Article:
Could HS2 delay bring controversial Northampton Gateway rail depot proposal to a halt?
The fresh delay to HS2 may help campaigners in their fight against a controversial project to build a large railway depot on the outskirts of Northampton.
The Northampton Gateway strategic rail freight interchange's (SFRI) business case was predicated on the high-speed rail line creating more space on the West Coast Main Line.
But because phase one of HS2 may not be built until 2031, South Northamptonshire MP Andrea Leadsom has written to Transport Secretary Grant Shapps to take this into account when deciding on the SFRI.
"Should the delivery of HS2 be delayed (or, indeed, cancelled following the Oakervee Review), then this would have a substantial impact on the business case for Northampton Gateway, meaning fewer available freight paths and greatly increased road-based freight movements," the letter reads.
Northampton Gateway would see developer Roxhill build a large rail depot built on land east of the West Coast Main Line and next to junction 15 of the M1 between Milton Malsor and Collingtree.
Campaign group Stop Roxhill was set up to fight the plans, arguing there is insufficient need to 'wipe out' hundreds of acres of countryside and the area is not earmarked for development.
An 18,000-strong petition in opposition to the scheme and another close-by called Rail Central has been given to the Department for Transport.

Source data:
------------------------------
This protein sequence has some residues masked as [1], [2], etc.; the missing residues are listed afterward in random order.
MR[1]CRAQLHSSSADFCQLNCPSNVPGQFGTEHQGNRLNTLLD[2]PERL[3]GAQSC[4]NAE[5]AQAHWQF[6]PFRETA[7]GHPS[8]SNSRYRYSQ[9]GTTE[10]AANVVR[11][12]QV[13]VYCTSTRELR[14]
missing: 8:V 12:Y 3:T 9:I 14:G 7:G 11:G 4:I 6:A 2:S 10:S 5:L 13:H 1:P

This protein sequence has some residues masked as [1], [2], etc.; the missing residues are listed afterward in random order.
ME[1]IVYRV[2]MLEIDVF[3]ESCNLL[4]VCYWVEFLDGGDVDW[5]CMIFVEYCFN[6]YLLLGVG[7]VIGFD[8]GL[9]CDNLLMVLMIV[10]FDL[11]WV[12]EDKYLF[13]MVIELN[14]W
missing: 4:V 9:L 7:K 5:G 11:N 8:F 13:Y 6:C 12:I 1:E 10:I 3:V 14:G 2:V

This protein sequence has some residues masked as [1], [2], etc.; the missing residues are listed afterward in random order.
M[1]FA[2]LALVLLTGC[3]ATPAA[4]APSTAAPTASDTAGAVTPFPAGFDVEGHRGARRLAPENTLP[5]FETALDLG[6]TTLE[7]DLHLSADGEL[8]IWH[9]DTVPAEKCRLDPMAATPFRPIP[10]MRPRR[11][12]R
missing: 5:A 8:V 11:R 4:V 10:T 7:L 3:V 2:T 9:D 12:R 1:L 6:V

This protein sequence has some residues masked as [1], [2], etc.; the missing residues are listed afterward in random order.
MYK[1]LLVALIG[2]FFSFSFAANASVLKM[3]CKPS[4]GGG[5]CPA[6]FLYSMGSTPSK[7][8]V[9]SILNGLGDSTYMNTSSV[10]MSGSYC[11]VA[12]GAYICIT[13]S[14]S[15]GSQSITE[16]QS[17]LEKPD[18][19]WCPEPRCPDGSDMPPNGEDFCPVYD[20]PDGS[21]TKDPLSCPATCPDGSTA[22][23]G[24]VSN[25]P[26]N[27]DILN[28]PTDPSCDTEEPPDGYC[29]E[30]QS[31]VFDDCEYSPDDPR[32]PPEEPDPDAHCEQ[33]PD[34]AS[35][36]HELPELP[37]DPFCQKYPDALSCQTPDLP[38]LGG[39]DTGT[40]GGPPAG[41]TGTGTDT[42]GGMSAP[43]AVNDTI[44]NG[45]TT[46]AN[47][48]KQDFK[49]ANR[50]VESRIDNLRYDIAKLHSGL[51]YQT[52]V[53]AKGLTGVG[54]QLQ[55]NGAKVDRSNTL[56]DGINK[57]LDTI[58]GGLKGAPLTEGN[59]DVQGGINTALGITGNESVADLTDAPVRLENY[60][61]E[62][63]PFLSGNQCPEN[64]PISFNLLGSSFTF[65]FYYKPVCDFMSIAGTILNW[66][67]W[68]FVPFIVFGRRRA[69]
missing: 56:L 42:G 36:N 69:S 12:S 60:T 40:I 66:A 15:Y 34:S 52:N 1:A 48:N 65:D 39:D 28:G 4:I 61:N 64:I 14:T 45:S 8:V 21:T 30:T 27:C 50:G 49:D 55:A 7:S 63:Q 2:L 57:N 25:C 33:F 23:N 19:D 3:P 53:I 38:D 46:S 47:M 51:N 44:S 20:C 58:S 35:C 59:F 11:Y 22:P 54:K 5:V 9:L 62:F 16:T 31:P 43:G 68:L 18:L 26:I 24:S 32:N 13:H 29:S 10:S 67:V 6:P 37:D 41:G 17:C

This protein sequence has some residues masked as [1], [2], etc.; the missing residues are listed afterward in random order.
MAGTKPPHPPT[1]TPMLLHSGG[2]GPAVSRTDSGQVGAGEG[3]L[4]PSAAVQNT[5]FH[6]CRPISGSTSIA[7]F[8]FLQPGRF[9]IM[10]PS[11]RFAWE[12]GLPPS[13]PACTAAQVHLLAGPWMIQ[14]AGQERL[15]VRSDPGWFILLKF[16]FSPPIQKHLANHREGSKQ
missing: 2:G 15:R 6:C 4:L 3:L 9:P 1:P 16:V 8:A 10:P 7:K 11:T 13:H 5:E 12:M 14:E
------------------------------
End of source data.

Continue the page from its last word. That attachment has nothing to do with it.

But Roxhill claims the 'next-generation' SFRIs are needed to cope with demand and the locations are the 'best in the UK', while improvements will be made to infrastructure in the surrounding area as a result.
The secretary of state is currently considering the planning inspectorate's recommendation on whether or not to grant a development consent order for the scheme.
But Mr Shapps' recent admission in the House of Commons that the HS2 line between London and Birmingham should be delayed to 2026 or even 2031 has thrown doubt on Northampton Gateway.
Rod Sellers, from Stop Roxhill, said: "Central to the ‘strategic’ case being made by the developer has been the claim that there would be sufficient capacity on the rail network to cope with the volume of rail freight needed to justify Northampton Gateway as a genuine SFRI rather than just another road based warehouse development.
"At the various examination hearings, Network Rail has been unable to confirm this capacity and now new doubts on the progress of HS2 raise further questions.
"This is a 5m sq ft speculative warehouse development, masquerading as essential infrastructure in order to bypass local planning policies.
"It is not a project in the ‘national interest’ and will destroy hundreds of acres of productive countryside creating yet more traffic and pollution on an already overstretched road network”.
A spokesman for Ms Leadsom said Mr Shapps is yet to respond to her letter from September 3.